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Small moves set up big rebound for Warriors next season

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It’s been a disastrous season for the Golden State Warriors.

Klay Thompson has missed the entire season. Stephen Curry only recently returned from a fractured left-hand suffered in the season’s fourth game. Draymond Green has missed 22 games. Even offseason signee D'Angelo Russell has come and gone, as he was traded to Minnesota at the trade deadline.

All of the absences have resulted in the once-mighty Warriors falling all the way to the bottom of the league. On Tuesday, Golden State became the first team eliminated from playoff contention, as they fell to a league-worst 15-50 on the season.

Yet, despite it all, it doesn’t feel like the Warriors are finished. Instead, it feels like after five-consecutive trips to the NBA Finals, that Golden State is taking a gap year.

Over that five-year run, the Dubs played in 101 extra games. And those are high-intensity playoff games. If you go back to 2013, when the Warriors made their first playoff appearance with the Curry/Thompson/Green core, they’ve played 120 playoff games over seven seasons.

That kind of workload was bound to wear down any team, and the wheels came off for Golden State this season. But instead of panicking and making desperate moves to put those wheels back on while careening down the highway, Bob Myers and Steve Kerr embraced the idea of a gap year.

When it became clear that Russell wasn’t going to be an ideal fit alongside a healthy Curry and Thompson, Myers shipped him off to the Timberwolves for Andrew Wiggins. The Warriors see Wiggins as a version of what Harrison Barnes was for them during the early part of their dominance. While frustratingly inconsistent, Golden State is betting on Wiggins bringing effort every night in a winning environment alongside veterans who know what it takes to win a title.

Wiggins is the big move. That’s the headliner. The next big transactions will include whatever Myers does with the team’s 2020 first-round pick.

Right now, that pick projects to be near the top of the lottery. Barring something really unexpected, the Warriors will be one of three teams with the best odds at landing the top pick in the draft. Although 2020 is considered to be a weak draft class, it’s never bad to have a pick near the top of the first round. Golden State also has the NBA’s largest trade exception to work with at $17.2 million (from the Andre Iguodala move over the summer). It’s expected that the Myers will use that to infuse some talent to the roster, either in the form of one player, or a handful of solid rotation pieces.

Those are just the big, flashy things the Warriors are set up to do. Quietly, as the season slipped away, Myers and Kerr worked together to make several other decisions that could prove just as valuable moving forward.

Myers worked a series of deals to give Golden State flexibility they haven’t had in years. Myers swapped Willie Cauley-Stein to the Mavericks for a second-round pick. The pick is nice, but this deal was mostly about clearing out the $2-plus million owed to Cauley-Stein this year and next.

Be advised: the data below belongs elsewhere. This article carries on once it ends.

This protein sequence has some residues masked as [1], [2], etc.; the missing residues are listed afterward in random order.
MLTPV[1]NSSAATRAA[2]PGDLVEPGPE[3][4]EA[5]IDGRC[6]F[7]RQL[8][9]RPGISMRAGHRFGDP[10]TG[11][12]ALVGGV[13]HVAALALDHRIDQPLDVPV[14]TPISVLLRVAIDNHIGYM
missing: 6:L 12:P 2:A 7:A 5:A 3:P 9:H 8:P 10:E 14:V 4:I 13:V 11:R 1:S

At the trade deadline, Myers was able to convince Minnesota to take Jacob Evans and Omari Spellman in the Wiggins/Russell swap. That saved the Warriors $3.8 million this year and $4 million next season. Myers also sent Alec Burks and Glenn Robinson III to Philadelphia for three more future second-round picks. Again, this wasn’t as much about the picks as it was clearing salary off the Warriors cap sheet.

With this series of moves, Myers achieved something once thought impossible: The Golden State Warriors were out of the luxury tax. That’s a massive savings in real dollars for a team that has been deep in the tax for several years running.

While Myers was doing his dealing, Kerr handled a revolving door of players in and out. With Curry and Thompson out long-term, and Green regularly out due to various injuries, it was a crapshoot as to who would suit up each game. Two rookies, Eric Paschall and Jordan Poole, and two former Two-Way players, Marquese Chriss and Damion Lee, will lead the Warriors in games played.

Paschall has proven to be a steal out of the second round. He’s averaged 14 points and 4.6 rebounds per game. Had Golden State stayed healthy, who knows if Paschall even sees the floor? First-rounder Poole struggled early, but has come on in the season’s second half. Both look capable of being rotation players moving forward.

You hope your draft picks pan out, but it’s the diamond mining process that may have unearthed some real gems for the Warriors. Marquese Chriss was plucked off the scrap heap and has turned in his best season in the NBA. He’s averaged 9.3 points and 6.2 rebounds and has given Kerr the kind of activity around the rim that the Golden State needs. That play got him promoted from a Two-Way deal to a standard NBA deal.

Lee’s consistent shooting earned him a promotion from his Two-Way contract earlier this season. His improved defense and playmaking may keep him in the rotation going forward.